Timaru is a town in the South Island of New Zealand. It has a striking piazza, with stunning views stretching from the popular and safe Caroline Bay across to the snow-clad mountains and hosts numerous cafés, bars and restaurants.
Richard Pearse Airport is 13km from central Timaru and provides several flights per day to Wellington with Air New Zealand. You can connect to/from the upper South Island, the North Island and internationally. The only ground transport is by taxi, private or rental car and airport parking is free.
Many visitors to Timaru also choose to fly to Christchurch International Airport, which provides a greater choice of airlines and more competitive fares, albeit at a 160km drive to Timaru. Direct coaches to Timaru are available but it's best to check beforehand as these are infrequent.
State Highway One passes through Timaru. This is the main north/south arterial road in New Zealand. The stretch between Christchurch and Timaru is not particularly scenic, so tourists with some time on their hands may opt for the slightly more circuitous but more picturesque Inland Scenic Route 72 via Mt Somers and Geraldine.
Timaru is also located at the end of SH8, which leads to destinations such as Lake Tekapo (122km) and Mount Cook (210km).
Intercity, Nakedbus and Atomic Shuttles offer connections north and south, with some connections to Christchurch International Airport. Budget Shuttles provides a service to Christchurch including door-to-door and airport options. The Knightrider provides a service to Christchurch and its airport, as well as south to Dunedin.
In the port are magnificent cranes which play a pivotal role in wealth generation for the region. Marvel at the glorious array of artistic contributions to the city: the ferocious "Face of Peace", and the "malconstructed tubular bunk of Joy" which reside below the Piazza, and in front of the earthquake-proof Council offices, respectively.
Caroline Bay, (Vehicle access from Virtue Ave and Marine Pde, foot access from The Bay Hill in addition to these). The Jewel of Mid-South Canterbury. A safe bathing beach and park complex in the heart for Timaru. Swim in the sea with the Southern Alps looming in the background. Don't miss the Trevor Griffiths Rose Garden located at the base of the piazza.Free. edit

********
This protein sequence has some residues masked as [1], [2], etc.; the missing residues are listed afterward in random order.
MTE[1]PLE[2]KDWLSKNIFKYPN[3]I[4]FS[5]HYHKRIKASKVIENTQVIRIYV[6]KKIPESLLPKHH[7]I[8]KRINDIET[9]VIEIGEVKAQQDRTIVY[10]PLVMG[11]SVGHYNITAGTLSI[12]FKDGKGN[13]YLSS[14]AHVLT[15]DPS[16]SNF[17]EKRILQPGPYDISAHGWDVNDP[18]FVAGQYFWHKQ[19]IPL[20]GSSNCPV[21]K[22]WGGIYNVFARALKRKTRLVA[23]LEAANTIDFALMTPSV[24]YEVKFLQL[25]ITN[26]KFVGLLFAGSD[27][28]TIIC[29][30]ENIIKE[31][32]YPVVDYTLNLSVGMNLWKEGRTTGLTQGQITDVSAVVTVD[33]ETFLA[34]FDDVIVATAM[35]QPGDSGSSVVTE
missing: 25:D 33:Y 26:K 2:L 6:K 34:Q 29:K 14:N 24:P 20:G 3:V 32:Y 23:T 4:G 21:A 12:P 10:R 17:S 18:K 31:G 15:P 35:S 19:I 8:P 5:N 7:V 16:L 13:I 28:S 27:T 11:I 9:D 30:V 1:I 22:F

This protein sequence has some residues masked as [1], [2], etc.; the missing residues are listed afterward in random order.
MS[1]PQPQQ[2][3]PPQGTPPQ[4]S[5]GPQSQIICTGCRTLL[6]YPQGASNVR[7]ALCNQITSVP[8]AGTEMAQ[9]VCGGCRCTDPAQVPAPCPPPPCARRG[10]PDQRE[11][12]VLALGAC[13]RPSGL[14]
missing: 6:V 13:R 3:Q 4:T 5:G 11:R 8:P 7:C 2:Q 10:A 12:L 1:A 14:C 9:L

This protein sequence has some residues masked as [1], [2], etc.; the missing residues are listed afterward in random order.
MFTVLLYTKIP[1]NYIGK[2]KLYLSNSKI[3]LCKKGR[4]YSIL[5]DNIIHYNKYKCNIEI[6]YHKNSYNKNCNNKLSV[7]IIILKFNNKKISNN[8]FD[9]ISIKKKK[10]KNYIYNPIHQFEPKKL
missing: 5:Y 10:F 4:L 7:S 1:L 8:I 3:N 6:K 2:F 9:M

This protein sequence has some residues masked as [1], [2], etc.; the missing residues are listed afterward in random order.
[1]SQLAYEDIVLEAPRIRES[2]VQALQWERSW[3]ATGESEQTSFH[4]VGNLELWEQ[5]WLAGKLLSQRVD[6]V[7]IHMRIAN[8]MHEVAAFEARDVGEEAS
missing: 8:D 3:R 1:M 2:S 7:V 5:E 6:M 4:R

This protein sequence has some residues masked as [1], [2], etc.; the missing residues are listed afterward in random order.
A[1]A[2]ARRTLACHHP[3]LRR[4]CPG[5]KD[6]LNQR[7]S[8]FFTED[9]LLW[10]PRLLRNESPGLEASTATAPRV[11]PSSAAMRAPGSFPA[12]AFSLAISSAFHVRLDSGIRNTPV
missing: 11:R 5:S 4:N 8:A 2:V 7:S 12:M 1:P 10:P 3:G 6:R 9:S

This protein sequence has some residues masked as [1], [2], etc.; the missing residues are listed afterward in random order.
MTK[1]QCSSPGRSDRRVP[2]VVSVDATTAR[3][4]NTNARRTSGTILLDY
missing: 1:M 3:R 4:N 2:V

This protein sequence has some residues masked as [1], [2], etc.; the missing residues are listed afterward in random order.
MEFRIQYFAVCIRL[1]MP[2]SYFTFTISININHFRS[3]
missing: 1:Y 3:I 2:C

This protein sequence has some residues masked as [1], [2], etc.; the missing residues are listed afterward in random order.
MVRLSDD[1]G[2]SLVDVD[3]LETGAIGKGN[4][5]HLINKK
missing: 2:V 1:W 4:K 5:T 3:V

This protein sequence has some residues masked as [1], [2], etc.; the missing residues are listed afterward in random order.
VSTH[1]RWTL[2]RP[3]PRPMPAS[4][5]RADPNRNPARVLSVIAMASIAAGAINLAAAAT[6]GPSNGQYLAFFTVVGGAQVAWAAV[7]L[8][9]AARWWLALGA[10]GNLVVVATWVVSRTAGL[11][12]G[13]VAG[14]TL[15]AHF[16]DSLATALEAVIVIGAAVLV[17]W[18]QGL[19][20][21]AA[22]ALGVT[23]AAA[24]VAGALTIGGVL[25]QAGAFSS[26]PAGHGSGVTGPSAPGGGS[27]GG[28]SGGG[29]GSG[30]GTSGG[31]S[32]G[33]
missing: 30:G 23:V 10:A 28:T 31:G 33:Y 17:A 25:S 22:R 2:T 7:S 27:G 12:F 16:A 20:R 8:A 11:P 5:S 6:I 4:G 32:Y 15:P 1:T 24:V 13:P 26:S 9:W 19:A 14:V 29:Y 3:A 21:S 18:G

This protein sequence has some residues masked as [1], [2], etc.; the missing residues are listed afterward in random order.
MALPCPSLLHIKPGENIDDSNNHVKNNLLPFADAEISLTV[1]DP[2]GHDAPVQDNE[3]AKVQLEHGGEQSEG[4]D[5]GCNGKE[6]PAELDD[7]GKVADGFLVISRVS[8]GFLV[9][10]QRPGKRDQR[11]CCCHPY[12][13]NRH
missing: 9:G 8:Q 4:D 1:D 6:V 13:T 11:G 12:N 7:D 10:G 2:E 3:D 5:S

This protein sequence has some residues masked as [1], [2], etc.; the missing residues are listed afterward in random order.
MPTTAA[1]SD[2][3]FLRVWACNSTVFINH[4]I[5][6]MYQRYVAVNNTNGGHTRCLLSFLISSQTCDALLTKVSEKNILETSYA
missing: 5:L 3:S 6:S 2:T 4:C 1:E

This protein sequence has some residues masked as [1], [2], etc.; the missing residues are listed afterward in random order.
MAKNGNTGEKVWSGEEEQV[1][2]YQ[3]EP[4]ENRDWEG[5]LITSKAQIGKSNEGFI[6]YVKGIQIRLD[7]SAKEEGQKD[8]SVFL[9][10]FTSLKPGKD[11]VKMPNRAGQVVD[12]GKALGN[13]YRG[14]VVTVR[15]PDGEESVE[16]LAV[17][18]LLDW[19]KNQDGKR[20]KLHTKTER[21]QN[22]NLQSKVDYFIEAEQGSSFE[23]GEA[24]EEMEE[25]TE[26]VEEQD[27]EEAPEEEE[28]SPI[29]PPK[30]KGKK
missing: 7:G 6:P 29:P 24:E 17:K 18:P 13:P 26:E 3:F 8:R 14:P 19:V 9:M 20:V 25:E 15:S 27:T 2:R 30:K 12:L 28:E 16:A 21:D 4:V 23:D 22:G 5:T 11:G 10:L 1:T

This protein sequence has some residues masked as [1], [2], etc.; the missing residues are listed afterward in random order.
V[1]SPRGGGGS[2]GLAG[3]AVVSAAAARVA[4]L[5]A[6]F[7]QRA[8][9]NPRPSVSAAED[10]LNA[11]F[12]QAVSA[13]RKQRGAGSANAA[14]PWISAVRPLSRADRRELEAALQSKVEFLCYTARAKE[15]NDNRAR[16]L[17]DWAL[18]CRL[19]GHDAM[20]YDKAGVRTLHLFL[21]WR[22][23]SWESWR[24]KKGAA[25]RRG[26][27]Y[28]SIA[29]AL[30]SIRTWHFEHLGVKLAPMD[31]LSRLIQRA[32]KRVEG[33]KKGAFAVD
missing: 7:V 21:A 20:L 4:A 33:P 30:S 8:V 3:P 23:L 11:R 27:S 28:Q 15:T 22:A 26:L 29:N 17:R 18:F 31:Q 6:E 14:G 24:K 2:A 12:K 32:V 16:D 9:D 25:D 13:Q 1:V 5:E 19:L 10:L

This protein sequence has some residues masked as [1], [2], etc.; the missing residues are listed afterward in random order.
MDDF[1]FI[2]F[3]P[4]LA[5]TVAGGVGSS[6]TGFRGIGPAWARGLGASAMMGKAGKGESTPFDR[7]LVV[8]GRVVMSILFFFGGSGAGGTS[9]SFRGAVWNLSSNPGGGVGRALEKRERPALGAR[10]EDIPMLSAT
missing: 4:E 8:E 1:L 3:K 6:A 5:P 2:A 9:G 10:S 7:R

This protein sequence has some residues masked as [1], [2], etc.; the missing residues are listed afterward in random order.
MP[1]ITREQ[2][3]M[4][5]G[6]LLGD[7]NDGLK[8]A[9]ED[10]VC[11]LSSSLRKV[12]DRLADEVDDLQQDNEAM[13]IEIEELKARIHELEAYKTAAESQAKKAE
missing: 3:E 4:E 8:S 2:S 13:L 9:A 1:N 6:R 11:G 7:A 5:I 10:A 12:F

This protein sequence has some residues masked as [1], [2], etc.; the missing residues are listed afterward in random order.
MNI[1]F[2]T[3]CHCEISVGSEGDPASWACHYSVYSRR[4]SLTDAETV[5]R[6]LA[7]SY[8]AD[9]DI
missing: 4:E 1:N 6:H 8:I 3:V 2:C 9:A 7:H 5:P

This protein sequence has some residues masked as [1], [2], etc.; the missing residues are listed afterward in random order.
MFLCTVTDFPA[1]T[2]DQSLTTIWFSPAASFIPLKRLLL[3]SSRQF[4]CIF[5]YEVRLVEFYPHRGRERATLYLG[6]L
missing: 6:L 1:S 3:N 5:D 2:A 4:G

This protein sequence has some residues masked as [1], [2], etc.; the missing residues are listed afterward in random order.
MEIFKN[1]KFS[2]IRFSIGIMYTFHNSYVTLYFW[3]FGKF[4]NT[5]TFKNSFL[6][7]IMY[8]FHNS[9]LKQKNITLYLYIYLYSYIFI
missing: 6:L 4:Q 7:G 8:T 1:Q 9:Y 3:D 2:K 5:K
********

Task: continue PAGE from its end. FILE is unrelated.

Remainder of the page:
Aigantighe Art Gallery, 49 Wai iti Rd, ☎ +64 3 688 4424, . Tu-F 10:00-16:00, Sa-Su 12:00-16:00. Set in a stately home donated to the city of Timaru by the Grant family, this gallery features a mixture of permanent and temporary exhibits. The grounds and sculpture garden is always open.Free. edit
South Canterbury Museum, Perth St, ☎ +64 3 687-7212, . Tu-F 10:00-16:30, Sa-Su and public holidays (excluding Christmas and New Year holidays) 13:00-16:30. Set in a quirky hexagonal building up quite a few steps (level access available from Church St), this museum may not be the Louvre or even Te Papa, but still has loads of character. It gives a good overview of the history of South Canterbury, including natural history, whaling, the settlement of Timaru and the flight of Richard Pearse.Free, donations welcome. edit
Timaru Botanic Gardens, Cnr King St & Queen St. Have a stroll in these pleasant gardens, bring some bread to feed the ducks.Free. edit
Timaru's Historic Architecture, . Take a walk around the centre of Timaru, and take in the architecture typical of early 20th century provincial New Zealand. Many of the buildings on Stafford St have an Edwardian influence. Look out for the Landing Services building on George Street, built in 1870 from local bluestone. Also the Royal Arcade (between Stafford St and Sophia St) the Council Buildings (George Street), the old Customs House (Strathallan St), St Mary's Church (Church St) and the brutalist Warren and Mahoney District Library (Sophia St). As you travel around town you might also see some of the old brick flour mills such as Evans Atlas (Station St) Belford (North St, best viewed from Heaton St), Coupland's (High St) and Timaru Milling Co. (Mill St). Take a good look as some of these buildings are threatened by demolition due to increased stringency in the building code (even though Timaru has a low earthquake risk compared to other parts of NZ because of its location and soil type).edit